Contrary to Cope's suggestion, United States v. Cassel, 408 F.3d 622 (9th Cir. 2005), does not advance his position. Unlike § 115(a)(1)(B), Cassel dealt with a statute (18 U.S.C. § 1860) that does not contain a subjective intent requirement. See id. at 626; 18 U.S.C. § 1860 (punishing "[w]hoever, by intimidation . . . hinders, prevents, or attempts to hinder or prevent, any person from bidding upon or purchasing any tract of land so offered for sale"). And while United States v. Stewart, 420 F.3d 1007 (9th Cir. 2005), does involve § 115(a)(1)(B), it also does not advance Cope's position. Stewart, indeed, makes a similar point to the one we do. "[B]y its express language," the court notes, § 115(a)(1)(B) "contains a specific intent element. . . . Thus, a conviction under that statute could only be had upon proof that the speaker intended the speech to impede, intimidate, interfere with, or retaliate against the protected official. Such proof would seem to subsume the subjective `true threat' definition announced in Black and recognized in Cassel; one cannot have the intent required under § 115(a)(1)(B) without also intending to make the threat." Id. at 1017.
In reaching these conclusions, however, we do not wish to get ahead of ourselves. The fact remains that this case is here on plain-error review. We therefore need not decide whether Black requires or Cassel counsels in favor of adding a subjective-intent requirement to other threat statutes--most pertinently, those statutes that do not already contain such a requirement. See 18 U.S.C. § 871; cf. Watts v. United States, 394 U.S. 705, 70708 (1969). It suffices to say that Cope has not shown error, much less "plain," "clear" or "obvious" error in his conviction under this statute. -7-
Cope next argues that the district court should have dismissed his indictment because the government never alleged, or for that matter proved, that there was a solicitee other than the government informant. We disagree.
To establish a solicitation violation, the government must prove that the defendant intended that "another person engage in conduct constituting a felony that has as an element the use, attempted use, or threatened use of physical force against property or against the person of another in violation of the laws of the United States, and under circumstances strongly corroborative of that intent, solicit[ed], command[ed], induce[d], or otherwise endeavor[ed] to persuade such other person to engage in such conduct." 18 U.S.C. § 373(a). That Cope solicited an informant makes no difference to the validity of the charge. It is not a defense to a solicitation charge that, "unknown to the solicitor, the person solicited could not commit the crime . . . or that the person solicited is an undercover agent and under no circumstances would have committed the crime solicited." United States v. Hankins, 195 F. App'x 295, 300 (6th Cir. Sept. 27, 2006) (internal quotation marks omitted); see also United States v. Devorkin, 159 F.3d 465, 46768 n.2 (9th Cir. 1998).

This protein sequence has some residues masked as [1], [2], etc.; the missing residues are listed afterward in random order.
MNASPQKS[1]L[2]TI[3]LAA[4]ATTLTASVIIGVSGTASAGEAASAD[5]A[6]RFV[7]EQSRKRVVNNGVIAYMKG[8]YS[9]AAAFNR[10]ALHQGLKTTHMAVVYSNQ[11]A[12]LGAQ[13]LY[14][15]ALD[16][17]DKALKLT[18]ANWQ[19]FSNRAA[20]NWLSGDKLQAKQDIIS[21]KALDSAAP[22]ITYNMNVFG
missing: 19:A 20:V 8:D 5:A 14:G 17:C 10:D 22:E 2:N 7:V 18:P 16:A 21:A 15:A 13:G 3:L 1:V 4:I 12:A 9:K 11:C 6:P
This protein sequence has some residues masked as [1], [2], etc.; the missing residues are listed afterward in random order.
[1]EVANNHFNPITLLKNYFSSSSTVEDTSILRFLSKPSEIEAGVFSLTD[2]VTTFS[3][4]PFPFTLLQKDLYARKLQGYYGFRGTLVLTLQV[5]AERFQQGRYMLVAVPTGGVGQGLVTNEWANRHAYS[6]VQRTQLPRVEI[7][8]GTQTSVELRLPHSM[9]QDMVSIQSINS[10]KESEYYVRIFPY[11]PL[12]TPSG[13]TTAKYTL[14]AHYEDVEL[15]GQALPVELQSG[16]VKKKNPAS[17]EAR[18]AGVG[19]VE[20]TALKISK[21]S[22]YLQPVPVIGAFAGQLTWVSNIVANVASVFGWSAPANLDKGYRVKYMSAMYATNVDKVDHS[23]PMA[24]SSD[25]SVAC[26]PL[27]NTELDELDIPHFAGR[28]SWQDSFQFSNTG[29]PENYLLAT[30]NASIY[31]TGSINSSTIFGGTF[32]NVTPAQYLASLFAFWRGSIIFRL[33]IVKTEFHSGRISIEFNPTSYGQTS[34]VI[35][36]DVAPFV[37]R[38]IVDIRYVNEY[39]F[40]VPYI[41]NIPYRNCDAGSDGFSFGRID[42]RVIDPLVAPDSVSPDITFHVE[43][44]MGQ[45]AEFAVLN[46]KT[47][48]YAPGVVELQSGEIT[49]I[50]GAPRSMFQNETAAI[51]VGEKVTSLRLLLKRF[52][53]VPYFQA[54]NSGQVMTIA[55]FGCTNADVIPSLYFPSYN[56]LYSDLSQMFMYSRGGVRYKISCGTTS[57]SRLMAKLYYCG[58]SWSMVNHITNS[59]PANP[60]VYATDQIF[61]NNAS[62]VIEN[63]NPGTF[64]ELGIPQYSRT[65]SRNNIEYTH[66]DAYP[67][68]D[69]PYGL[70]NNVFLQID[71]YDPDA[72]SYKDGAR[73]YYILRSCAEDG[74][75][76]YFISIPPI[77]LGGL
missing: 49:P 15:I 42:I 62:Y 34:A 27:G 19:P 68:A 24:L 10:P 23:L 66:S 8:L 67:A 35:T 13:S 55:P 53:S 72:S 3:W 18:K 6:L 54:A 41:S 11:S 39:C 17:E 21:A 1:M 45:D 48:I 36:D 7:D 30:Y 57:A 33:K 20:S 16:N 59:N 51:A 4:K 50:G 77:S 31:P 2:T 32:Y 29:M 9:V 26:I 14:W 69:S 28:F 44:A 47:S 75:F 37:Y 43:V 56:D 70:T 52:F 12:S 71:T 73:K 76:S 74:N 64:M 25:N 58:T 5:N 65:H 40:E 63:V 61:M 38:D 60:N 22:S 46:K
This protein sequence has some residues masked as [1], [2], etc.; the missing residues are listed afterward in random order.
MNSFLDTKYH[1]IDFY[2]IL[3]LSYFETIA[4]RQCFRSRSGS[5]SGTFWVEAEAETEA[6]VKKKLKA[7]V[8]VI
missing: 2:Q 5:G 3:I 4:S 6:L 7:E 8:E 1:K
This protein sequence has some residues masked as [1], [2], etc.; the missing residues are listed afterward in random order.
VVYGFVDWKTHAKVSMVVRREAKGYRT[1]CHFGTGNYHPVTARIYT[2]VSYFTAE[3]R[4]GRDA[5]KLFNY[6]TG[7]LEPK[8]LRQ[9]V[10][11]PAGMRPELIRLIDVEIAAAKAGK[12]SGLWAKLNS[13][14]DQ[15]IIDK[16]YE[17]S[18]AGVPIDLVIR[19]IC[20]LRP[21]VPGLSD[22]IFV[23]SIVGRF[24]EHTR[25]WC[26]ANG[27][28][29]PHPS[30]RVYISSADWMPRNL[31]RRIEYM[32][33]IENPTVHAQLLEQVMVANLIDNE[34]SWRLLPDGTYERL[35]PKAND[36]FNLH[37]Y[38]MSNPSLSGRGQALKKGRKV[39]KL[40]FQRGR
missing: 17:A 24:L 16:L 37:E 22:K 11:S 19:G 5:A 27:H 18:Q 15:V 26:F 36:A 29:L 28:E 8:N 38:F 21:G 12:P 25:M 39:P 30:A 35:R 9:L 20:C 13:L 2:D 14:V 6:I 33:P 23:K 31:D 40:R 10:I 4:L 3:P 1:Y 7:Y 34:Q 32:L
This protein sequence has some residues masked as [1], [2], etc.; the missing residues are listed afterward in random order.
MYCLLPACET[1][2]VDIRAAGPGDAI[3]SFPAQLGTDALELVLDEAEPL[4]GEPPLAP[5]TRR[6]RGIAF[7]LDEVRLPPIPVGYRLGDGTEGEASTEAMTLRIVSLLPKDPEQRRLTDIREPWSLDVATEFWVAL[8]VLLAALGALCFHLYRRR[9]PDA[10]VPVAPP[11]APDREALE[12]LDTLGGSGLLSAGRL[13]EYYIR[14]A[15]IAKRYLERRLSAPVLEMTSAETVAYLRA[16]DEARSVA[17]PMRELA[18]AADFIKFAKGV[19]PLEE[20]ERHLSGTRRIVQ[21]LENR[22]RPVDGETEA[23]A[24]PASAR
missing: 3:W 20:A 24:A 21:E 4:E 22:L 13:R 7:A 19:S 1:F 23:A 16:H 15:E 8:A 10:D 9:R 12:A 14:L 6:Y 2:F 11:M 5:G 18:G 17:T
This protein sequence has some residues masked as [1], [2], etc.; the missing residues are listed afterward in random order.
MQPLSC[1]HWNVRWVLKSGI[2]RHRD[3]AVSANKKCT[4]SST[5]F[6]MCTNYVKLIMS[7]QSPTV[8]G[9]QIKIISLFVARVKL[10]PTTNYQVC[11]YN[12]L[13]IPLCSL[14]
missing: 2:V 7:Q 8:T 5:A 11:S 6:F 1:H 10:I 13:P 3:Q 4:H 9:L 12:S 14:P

Nor does Cope cite any authority for his additional contention that, because a government agent may not be a conspirator, neither may a government informant be a solicitee. That an informant may not be a co-conspirator does not mean that he may not be solicited.
Relying on Rules 402 and 403 of the Federal Rules of Evidence, Cope maintains that the trial court erred in permitting the government to introduce evidence regarding a 1987 shooting and a 60 Minutes report. He is wrong on both fronts, as the district court did not abuse its discretion in admitting either type of evidence. See United States v. Goosby, 523 F.3d 632, 638 (6th Cir. 2008).
The 1987 shooting occurred near Cope's property and was introduced in connection with the solicitation crime. Attempting to convince Smallwood and Alexander that he was serious about murdering the AUSA, Cope told them that he had shot two people when they paddled a canoe near his marijuana plants. One of the victims died, and the other was wounded, but the authorities never discovered who the assailant was. At trial, the government first introduced the testimony of Smallwood and Alexander, who repeated the statements of Cope. It then also called the former Kentucky state police detective who had investigated the crime to establish that a crime had in fact occurred at that location and at the approximate time Cope described.
Cope says that the court should have excluded all of this evidence as irrelevant because the statements were untrue and because the government never charged him with committing this 1987 offense. True or not, however, Cope's statements were made when he was trying to bolster his credibility with two fellow inmates, one of whom he sought to convince to murder an AUSA for money. To obtain a conviction for solicitation, the government was required to prove by "strongly corroborative" circumstances that Cope intended that another person "engage in conduct constituting a felony that has as an element the use, attempted use, or threatened use of physical force against . . . the person of another." 18 U.S.C. § 373(a). In mentioning the canoe incident first to Smallwood and later to Alexander, Cope sought to convince both of them of the seriousness of his interest in having the AUSA murdered. That there was indeed a 1987 murder, as testified to by the investigating detective, was relevant to showing that Cope was not simply making the whole thing up. - 10 -